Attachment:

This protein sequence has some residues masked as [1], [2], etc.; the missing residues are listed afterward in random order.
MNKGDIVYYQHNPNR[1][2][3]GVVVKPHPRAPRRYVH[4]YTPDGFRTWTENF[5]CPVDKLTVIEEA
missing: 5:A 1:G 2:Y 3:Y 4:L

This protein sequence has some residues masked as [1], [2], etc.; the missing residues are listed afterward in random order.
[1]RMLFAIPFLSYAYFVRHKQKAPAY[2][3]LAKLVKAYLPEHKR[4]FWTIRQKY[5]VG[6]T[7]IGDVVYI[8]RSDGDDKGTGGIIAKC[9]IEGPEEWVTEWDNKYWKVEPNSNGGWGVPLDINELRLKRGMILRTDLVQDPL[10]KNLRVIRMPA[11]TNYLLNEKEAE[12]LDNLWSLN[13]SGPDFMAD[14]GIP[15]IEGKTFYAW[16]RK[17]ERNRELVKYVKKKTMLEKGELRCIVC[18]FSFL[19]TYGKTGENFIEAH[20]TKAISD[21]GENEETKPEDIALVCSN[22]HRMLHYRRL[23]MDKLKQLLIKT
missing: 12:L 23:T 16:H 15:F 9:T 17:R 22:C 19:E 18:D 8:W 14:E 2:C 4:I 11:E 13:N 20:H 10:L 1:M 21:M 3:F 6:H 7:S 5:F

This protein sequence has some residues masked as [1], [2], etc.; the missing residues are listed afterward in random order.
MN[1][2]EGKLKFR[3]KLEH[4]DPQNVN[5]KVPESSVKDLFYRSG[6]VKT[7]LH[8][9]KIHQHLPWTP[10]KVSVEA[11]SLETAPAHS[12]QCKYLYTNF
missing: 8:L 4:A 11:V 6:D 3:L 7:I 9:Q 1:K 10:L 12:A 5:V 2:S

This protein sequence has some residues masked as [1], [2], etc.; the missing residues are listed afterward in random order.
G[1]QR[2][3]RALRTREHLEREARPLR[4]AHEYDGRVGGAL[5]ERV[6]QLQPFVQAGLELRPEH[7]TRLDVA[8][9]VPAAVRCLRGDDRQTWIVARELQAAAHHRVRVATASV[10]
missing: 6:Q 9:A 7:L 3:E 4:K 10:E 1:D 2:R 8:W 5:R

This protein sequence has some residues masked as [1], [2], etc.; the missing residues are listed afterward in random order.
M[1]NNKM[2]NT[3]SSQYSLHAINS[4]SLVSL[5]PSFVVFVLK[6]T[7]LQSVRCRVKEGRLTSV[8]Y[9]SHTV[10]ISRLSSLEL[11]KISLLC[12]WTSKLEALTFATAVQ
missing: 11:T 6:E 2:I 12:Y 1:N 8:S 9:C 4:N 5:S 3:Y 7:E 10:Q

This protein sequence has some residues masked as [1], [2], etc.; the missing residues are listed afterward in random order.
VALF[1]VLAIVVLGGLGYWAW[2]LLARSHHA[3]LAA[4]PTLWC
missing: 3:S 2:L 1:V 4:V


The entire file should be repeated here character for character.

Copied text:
This protein sequence has some residues masked as [1], [2], etc.; the missing residues are listed afterward in random order.
MNKGDIVYYQHNPNR[1][2][3]GVVVKPHPRAPRRYVH[4]YTPDGFRTWTENF[5]CPVDKLTVIEEA
missing: 5:A 1:G 2:Y 3:Y 4:L

This protein sequence has some residues masked as [1], [2], etc.; the missing residues are listed afterward in random order.
[1]RMLFAIPFLSYAYFVRHKQKAPAY[2][3]LAKLVKAYLPEHKR[4]FWTIRQKY[5]VG[6]T[7]IGDVVYI[8]RSDGDDKGTGGIIAKC[9]IEGPEEWVTEWDNKYWKVEPNSNGGWGVPLDINELRLKRGMILRTDLVQDPL[10]KNLRVIRMPA[11]TNYLLNEKEAE[12]LDNLWSLN[13]SGPDFMAD[14]GIP[15]IEGKTFYAW[16]RK[17]ERNRELVKYVKKKTMLEKGELRCIVC[18]FSFL[19]TYGKTGENFIEAH[20]TKAISD[21]GENEETKPEDIALVCSN[22]HRMLHYRRL[23]MDKLKQLLIKT
missing: 12:L 23:T 16:H 15:F 9:T 17:R 22:C 19:E 18:D 8:W 14:E 2:C 4:I 11:E 13:N 20:H 10:L 1:M 21:M 3:F 6:H 7:S 5:F

This protein sequence has some residues masked as [1], [2], etc.; the missing residues are listed afterward in random order.
MN[1][2]EGKLKFR[3]KLEH[4]DPQNVN[5]KVPESSVKDLFYRSG[6]VKT[7]LH[8][9]KIHQHLPWTP[10]KVSVEA[11]SLETAPAHS[12]QCKYLYTNF
missing: 8:L 4:A 11:V 6:D 3:L 7:I 9:Q 1:K 10:L 12:A 5:V 2:S

This protein sequence has some residues masked as [1], [2], etc.; the missing residues are listed afterward in random order.
G[1]QR[2][3]RALRTREHLEREARPLR[4]AHEYDGRVGGAL[5]ERV[6]QLQPFVQAGLELRPEH[7]TRLDVA[8][9]VPAAVRCLRGDDRQTWIVARELQAAAHHRVRVATASV[10]
missing: 6:Q 9:A 7:L 3:E 4:K 10:E 1:D 2:R 8:W 5:R

This protein sequence has some residues masked as [1], [2], etc.; the missing residues are listed afterward in random order.
M[1]NNKM[2]NT[3]SSQYSLHAINS[4]SLVSL[5]PSFVVFVLK[6]T[7]LQSVRCRVKEGRLTSV[8]Y[9]SHTV[10]ISRLSSLEL[11]KISLLC[12]WTSKLEALTFATAVQ
missing: 11:T 6:E 2:I 12:Y 1:N 8:S 9:C 4:N 5:S 3:Y 7:E 10:Q

This protein sequence has some residues masked as [1], [2], etc.; the missing residues are listed afterward in random order.
VALF[1]VLAIVVLGGLGYWAW[2]LLARSHHA[3]LAA[4]PTLWC
missing: 3:S 2:L 1:V 4:V